Mayor Mark Farrell has said, repeatedly, in recent weeks that the problem of discarded syringes on city streets has become a sticking point for him, and the city promised millions of dollars to curb the problem of hazardous waste on sidewalks and streets.
Meanwhile, San Francisco Chronicle’s Matier and Ross chimed in Wednesday with an uncomfortable observation: Most of the needles littering streets in downtown neighborhoods came by way of the city itself, as part of the Department of Public Health’s 25-year-old needle exchange program.
According to the paper, the city hands out millions of syringes each year but collects roughly 60 percent of them back.
While not all of them end up on the streets—and indeed, it’s not possible to source where every single needle in the citywide haystack comes from—the numbers make it hard to conclude anything except that San Francisco is helping to supply the materials for a pressing public health problem.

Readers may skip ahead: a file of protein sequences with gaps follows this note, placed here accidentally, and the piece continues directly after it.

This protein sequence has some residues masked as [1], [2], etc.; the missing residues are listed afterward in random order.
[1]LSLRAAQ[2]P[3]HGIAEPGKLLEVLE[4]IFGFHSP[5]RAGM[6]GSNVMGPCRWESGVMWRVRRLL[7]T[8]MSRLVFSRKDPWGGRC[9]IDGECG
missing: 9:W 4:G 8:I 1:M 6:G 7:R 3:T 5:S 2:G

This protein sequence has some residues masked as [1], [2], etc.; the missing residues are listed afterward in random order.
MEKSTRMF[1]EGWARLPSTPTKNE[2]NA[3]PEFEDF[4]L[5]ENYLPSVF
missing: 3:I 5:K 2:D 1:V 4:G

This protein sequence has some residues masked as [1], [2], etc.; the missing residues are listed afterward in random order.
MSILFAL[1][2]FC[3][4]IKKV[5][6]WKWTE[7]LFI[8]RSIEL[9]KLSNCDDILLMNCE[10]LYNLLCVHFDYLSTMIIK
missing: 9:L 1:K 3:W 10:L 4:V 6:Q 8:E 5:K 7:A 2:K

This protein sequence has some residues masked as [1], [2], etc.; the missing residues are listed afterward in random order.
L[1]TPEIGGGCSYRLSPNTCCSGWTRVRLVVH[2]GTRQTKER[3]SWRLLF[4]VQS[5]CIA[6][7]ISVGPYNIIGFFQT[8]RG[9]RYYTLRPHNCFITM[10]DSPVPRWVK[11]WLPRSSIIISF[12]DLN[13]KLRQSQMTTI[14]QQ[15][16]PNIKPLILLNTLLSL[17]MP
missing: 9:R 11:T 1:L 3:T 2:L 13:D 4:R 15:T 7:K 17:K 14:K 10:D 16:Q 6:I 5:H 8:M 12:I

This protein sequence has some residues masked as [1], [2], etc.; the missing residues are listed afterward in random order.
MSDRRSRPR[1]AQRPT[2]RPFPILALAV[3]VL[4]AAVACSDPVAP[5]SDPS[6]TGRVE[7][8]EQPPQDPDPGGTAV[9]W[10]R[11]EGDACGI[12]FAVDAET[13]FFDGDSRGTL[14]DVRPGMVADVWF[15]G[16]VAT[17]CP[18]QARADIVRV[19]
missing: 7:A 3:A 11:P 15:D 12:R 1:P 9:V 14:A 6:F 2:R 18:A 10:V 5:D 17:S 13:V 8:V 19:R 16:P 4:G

As for why the city does this in the first place, here’s a rundown of the relevant numbers:
- SF Director of Health Barbara Garcia estimated in 2016 that San Francisco has about 22,000 intravenous drug users, about one per every 38.49 residents based on a rough 2016 population of 846,816.
- The city distributes approximately 400,000 syringes per month, about 18 per person, or one every one and a half to two days, between 4.45 to 4.8 million annually.
- The reason the city does this is because in 2016 San Francisco had roughly 16,000 residents living with HIV and some 13,000 people with hepatitis C. The Center For Disease Control consistently reports that free needle programs significantly reduce transmission rates for blood-born diseases and that they’re cheaper than the additional public health costs from more infections.
- Of the 400,000 or so monthly distributed needles, the city collects approximately 246,000 back on a monthly basis, and the Department of Public Works estimates about 12,640 it nets during monthly cleanups.
The Department of Public Health hopes that proposed safe injection sites will further reduce the number of discarded needles, estimating in 2016 that some 85 percent of the city’s injection drug users would utilize such services at least some of the time if available.
Although discarded needles pose a serious health risk to the general public, the Chronicle does note that “there are no known cases of disease from needle sticks in San Francisco.”